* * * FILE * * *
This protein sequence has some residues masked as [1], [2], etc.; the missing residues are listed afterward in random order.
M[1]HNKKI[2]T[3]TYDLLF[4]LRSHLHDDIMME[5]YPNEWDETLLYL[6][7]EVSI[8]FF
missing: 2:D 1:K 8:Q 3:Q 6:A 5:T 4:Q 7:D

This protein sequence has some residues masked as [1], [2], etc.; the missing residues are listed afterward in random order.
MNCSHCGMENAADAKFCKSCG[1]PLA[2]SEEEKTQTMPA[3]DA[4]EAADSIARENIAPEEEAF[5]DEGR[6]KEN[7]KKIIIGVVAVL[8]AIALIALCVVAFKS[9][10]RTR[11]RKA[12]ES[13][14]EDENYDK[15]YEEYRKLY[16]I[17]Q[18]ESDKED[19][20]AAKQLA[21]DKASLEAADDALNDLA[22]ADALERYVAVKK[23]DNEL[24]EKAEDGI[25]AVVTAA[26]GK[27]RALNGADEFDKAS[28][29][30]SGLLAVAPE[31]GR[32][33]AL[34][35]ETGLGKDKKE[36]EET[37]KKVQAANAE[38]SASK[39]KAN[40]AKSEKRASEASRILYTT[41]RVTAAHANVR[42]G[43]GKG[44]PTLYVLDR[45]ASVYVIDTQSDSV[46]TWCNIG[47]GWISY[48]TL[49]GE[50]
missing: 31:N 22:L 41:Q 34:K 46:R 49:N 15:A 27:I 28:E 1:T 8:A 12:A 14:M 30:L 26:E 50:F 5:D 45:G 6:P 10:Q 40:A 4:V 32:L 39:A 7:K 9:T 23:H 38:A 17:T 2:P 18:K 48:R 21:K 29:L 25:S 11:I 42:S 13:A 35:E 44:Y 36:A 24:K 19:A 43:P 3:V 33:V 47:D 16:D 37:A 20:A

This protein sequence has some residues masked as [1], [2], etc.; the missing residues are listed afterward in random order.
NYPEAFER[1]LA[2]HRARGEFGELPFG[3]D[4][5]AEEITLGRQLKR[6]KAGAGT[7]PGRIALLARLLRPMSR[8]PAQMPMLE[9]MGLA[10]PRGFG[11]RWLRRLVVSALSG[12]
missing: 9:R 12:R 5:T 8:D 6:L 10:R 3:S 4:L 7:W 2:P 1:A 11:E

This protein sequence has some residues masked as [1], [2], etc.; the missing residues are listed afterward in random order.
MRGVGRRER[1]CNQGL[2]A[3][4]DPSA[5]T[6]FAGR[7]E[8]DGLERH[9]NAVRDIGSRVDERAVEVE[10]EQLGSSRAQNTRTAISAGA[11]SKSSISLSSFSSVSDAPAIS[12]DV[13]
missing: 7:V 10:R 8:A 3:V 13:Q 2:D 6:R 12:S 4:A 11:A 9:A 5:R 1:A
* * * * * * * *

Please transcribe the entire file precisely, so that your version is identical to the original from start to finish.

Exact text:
This protein sequence has some residues masked as [1], [2], etc.; the missing residues are listed afterward in random order.
M[1]HNKKI[2]T[3]TYDLLF[4]LRSHLHDDIMME[5]YPNEWDETLLYL[6][7]EVSI[8]FF
missing: 2:D 1:K 8:Q 3:Q 6:A 5:T 4:Q 7:D

This protein sequence has some residues masked as [1], [2], etc.; the missing residues are listed afterward in random order.
MNCSHCGMENAADAKFCKSCG[1]PLA[2]SEEEKTQTMPA[3]DA[4]EAADSIARENIAPEEEAF[5]DEGR[6]KEN[7]KKIIIGVVAVL[8]AIALIALCVVAFKS[9][10]RTR[11]RKA[12]ES[13][14]EDENYDK[15]YEEYRKLY[16]I[17]Q[18]ESDKED[19][20]AAKQLA[21]DKASLEAADDALNDLA[22]ADALERYVAVKK[23]DNEL[24]EKAEDGI[25]AVVTAA[26]GK[27]RALNGADEFDKAS[28][29][30]SGLLAVAPE[31]GR[32][33]AL[34][35]ETGLGKDKKE[36]EET[37]KKVQAANAE[38]SASK[39]KAN[40]AKSEKRASEASRILYTT[41]RVTAAHANVR[42]G[43]GKG[44]PTLYVLDR[45]ASVYVIDTQSDSV[46]TWCNIG[47]GWISY[48]TL[49]GE[50]
missing: 31:N 22:L 41:Q 34:K 46:R 49:N 15:A 27:I 28:E 1:T 8:A 12:A 14:M 30:L 26:E 50:F 5:D 45:G 6:P 10:Q 40:A 4:V 32:L 39:A 7:K 9:T 23:H 38:A 17:T 2:P 18:K 48:R 21:K 29:L 25:S 11:I 42:S 13:A 35:E 44:Y 36:A 24:K 19:A 43:P 3:V 33:V 47:D 16:D 37:A 20:A

This protein sequence has some residues masked as [1], [2], etc.; the missing residues are listed afterward in random order.
NYPEAFER[1]LA[2]HRARGEFGELPFG[3]D[4][5]AEEITLGRQLKR[6]KAGAGT[7]PGRIALLARLLRPMSR[8]PAQMPMLE[9]MGLA[10]PRGFG[11]RWLRRLVVSALSG[12]
missing: 9:R 12:R 5:T 8:D 6:L 10:R 3:S 4:L 7:W 2:P 1:A 11:E

This protein sequence has some residues masked as [1], [2], etc.; the missing residues are listed afterward in random order.
MRGVGRRER[1]CNQGL[2]A[3][4]DPSA[5]T[6]FAGR[7]E[8]DGLERH[9]NAVRDIGSRVDERAVEVE[10]EQLGSSRAQNTRTAISAGA[11]SKSSISLSSFSSVSDAPAIS[12]DV[13]
missing: 7:V 10:R 8:A 3:V 13:Q 2:D 6:R 12:S 4:A 11:A 9:A 5:R 1:A